What’s the difference between my Hi-Point Model C and my Hi-Point Model C9?
Disclaimer: This article was written to shown the differences between two firearms in the author’s possession. Over time, Hi-Point has made a number of incremental tweaks to their pistols, so it is quite likely owners of Hi-Point Model C and Model C9 pistols may find their particular pistols do not exactly match the pistols shown in this article.
Introduction: Shortly after I acquired my Hi-Point Model C9, I happened upon a Gunbroker parts kit auction that featured a slightly different slide. The slide I saw in the auction pictures did not have an adjustable plastic rear sight like my Model C9, instead, they were integral to the slide itself. The parts kit included everything except the serialized frame, and had a “Buy it Now” option of $19.95 shipped. Cheap enough… I hit the “Buy” button, figuring I would get myself parts to an early Model C9.
I figured right... and I figured wrong, as not all of the parts were interchangeable; my “early Model C9” parts kit were for a Hi-Point Model C, which could be called “an unrefined, older sibling” to the Model C9.
The differences between the Hi-Point Model C and Hi-Point Model C9
Looking at the left side of the slide, it’s fairly easy for a casual observer to dismiss the difference in the model names. After all, Hi-Point’s logo is in the same location, and “Model C” and “Model C9” are fairly similar. Hi-Point owners –for the most part- generally just refer to any compact Hi-Point 9mm pistol as a “C9” which can add further confusion.
The slides do look the same, but close examination the differences in the slide become more marked because of the rear sights; the Model C has fixed sights built into the slide while the Model C9 has adjustable plastic sights.
At this point, one might think “okay- it’s got a different designation, and the sights are different, but it’s still the same gun” despite other subtle external differences, including the trigger (the Model C has a solid trigger) and the pattern on the safety lever (the Model C has a cross-hatch pattern).
However, if you try to install a Model C slide onto a Model C9, you will discover it will not fit. The reason for this is the left side of the Model C slide lacks the recess cut (circled below) for the Model C9’s LRHO (last round hold open) mechanism. (There are other minor differences in the slide casting as well, but the missing recess cut is the most significant.)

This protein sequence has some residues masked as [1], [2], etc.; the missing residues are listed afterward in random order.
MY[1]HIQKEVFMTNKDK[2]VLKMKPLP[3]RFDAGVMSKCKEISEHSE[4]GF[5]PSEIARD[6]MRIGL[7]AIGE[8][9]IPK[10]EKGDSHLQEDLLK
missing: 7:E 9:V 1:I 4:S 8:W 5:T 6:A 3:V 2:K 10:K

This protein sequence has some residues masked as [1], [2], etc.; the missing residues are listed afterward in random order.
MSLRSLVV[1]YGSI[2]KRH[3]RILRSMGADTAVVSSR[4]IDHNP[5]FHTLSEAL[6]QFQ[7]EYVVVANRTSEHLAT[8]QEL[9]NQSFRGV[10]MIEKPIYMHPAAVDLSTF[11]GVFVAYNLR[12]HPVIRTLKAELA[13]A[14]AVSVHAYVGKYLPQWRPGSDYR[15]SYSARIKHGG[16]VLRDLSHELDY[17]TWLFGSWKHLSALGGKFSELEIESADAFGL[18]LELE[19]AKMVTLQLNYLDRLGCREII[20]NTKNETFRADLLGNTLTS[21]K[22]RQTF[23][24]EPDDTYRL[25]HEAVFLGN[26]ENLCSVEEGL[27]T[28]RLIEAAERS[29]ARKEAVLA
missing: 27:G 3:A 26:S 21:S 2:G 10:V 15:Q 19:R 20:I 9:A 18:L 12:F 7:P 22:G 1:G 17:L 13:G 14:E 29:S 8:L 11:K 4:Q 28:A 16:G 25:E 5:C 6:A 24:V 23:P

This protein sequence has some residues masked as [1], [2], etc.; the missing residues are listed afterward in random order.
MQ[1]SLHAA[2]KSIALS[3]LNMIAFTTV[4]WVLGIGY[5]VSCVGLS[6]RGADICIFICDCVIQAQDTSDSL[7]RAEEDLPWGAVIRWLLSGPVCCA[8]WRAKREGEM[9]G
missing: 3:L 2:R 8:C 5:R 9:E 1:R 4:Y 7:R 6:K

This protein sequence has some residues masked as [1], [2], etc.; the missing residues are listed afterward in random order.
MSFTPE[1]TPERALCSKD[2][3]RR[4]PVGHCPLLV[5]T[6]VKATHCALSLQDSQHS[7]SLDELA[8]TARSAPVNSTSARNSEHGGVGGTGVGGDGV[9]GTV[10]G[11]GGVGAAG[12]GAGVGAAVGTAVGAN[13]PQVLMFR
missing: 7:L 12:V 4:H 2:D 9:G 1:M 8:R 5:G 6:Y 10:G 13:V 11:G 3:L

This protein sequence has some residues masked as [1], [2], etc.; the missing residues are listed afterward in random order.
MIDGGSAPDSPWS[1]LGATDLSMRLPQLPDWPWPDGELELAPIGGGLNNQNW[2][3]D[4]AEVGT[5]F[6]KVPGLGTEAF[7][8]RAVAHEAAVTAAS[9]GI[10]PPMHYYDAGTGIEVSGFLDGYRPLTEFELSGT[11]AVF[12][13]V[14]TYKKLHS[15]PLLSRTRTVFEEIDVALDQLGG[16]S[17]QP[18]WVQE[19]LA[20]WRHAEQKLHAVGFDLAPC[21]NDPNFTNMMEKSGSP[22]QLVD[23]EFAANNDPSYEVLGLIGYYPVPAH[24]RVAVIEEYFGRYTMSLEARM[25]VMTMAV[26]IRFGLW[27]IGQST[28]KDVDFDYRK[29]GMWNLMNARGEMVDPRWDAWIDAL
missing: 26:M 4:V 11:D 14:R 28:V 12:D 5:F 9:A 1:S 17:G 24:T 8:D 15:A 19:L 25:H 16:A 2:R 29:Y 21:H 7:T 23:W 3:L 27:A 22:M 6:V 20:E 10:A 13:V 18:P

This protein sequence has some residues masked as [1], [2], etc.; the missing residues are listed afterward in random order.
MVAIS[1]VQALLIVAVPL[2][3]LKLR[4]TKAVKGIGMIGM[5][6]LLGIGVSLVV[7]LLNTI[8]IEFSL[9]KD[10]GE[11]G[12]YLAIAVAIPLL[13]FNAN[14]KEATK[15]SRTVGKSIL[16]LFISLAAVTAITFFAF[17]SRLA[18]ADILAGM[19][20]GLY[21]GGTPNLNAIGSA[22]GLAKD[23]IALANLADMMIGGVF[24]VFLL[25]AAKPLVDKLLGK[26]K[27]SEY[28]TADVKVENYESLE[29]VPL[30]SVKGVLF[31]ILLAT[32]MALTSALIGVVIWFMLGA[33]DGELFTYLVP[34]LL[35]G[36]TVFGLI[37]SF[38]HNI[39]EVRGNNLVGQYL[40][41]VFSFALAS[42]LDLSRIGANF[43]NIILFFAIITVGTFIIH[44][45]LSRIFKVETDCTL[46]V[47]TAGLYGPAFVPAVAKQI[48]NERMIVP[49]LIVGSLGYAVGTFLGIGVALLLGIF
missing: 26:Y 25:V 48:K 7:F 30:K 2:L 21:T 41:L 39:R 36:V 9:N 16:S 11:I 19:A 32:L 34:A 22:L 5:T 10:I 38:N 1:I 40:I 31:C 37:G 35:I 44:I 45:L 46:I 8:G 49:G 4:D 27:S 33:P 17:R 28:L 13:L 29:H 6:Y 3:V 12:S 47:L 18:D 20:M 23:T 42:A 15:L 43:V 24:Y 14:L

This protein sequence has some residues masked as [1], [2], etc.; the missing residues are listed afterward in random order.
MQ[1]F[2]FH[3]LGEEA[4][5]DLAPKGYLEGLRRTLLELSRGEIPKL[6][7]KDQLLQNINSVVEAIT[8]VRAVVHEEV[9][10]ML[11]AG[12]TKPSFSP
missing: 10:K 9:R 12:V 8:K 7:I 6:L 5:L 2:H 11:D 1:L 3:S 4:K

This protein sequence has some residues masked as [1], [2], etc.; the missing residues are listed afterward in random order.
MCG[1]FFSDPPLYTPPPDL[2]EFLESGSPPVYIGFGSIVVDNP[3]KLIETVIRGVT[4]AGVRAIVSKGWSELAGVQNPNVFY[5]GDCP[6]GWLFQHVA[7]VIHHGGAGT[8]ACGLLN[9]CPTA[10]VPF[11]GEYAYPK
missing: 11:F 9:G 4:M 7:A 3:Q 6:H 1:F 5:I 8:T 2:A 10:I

Here’s a view of the rear of the slides, as well as close-ups of the dolls heads from both pistols.
Shooting the two pistols in a side-by-side comparison, one will discover the slide on the Model C will not lock back after the last round has been fired, unlike the Model C9. Similarly, the Model C can be fired without a magazine in the pistol. Upon disassembly, it becomes evident the Model C is missing some of the refinements of the Model C9.
I haven’t been able to find a Model C parts diagram, so in order to illustrate some of the differences, I’ve modified a Model C9 diagram. The Model C has seven fewer parts, some of which are significant. I already touched on the missing adjustable sight; also missing in the Model C is a magazine disconnect safety and LRHO.
(The same numbers are retained in both diagrams to aid in cross-referencing parts between the two models.)
Below is a view of the left side of a Model C and Model C9. The Model C shares the same trigger and safety lever as my Stallard JS 9 pistol; while the Model C9’s safety lever has a pin in the center of it, helping to keep it in position. You can see how the Model C9’s LRHO mechanism would require a relief cut into the slide for it to fit; Hi-Point also incorporated a hole in the mag well to allow a finger from the LRHO to come in contact with the magazine follower.
Below is a view of the right side of the two pistols. The Model C has a plastic magazine retainer and is lacking the magazine safety.
In contrast, the Model C9 shows a number of enhancements: a tab to hold the mag release spring in position, a metal magazine retainer (a far better idea than the plastic one found on the Model C), a magazine safety, (with a hole in the frame to allow it to contact the magazine), plus the Hi-Point name is molded into the frame.
There are also differences in the right side grips. The Model C9 grip has molded in pin, and an added spring to help retain the magazine safety, and a rib section that is present on the Model C grip has been removed as well.
The last difference are the grip screws: The Model C grip screws have a smaller head than the Model C9.
In conclusion, I’ve never been a big fan of magazine safeties; and I can take or leave the LRHO feature on my guns. I actually enjoy the simplicity of the Model C over its "more refined, younger sibling".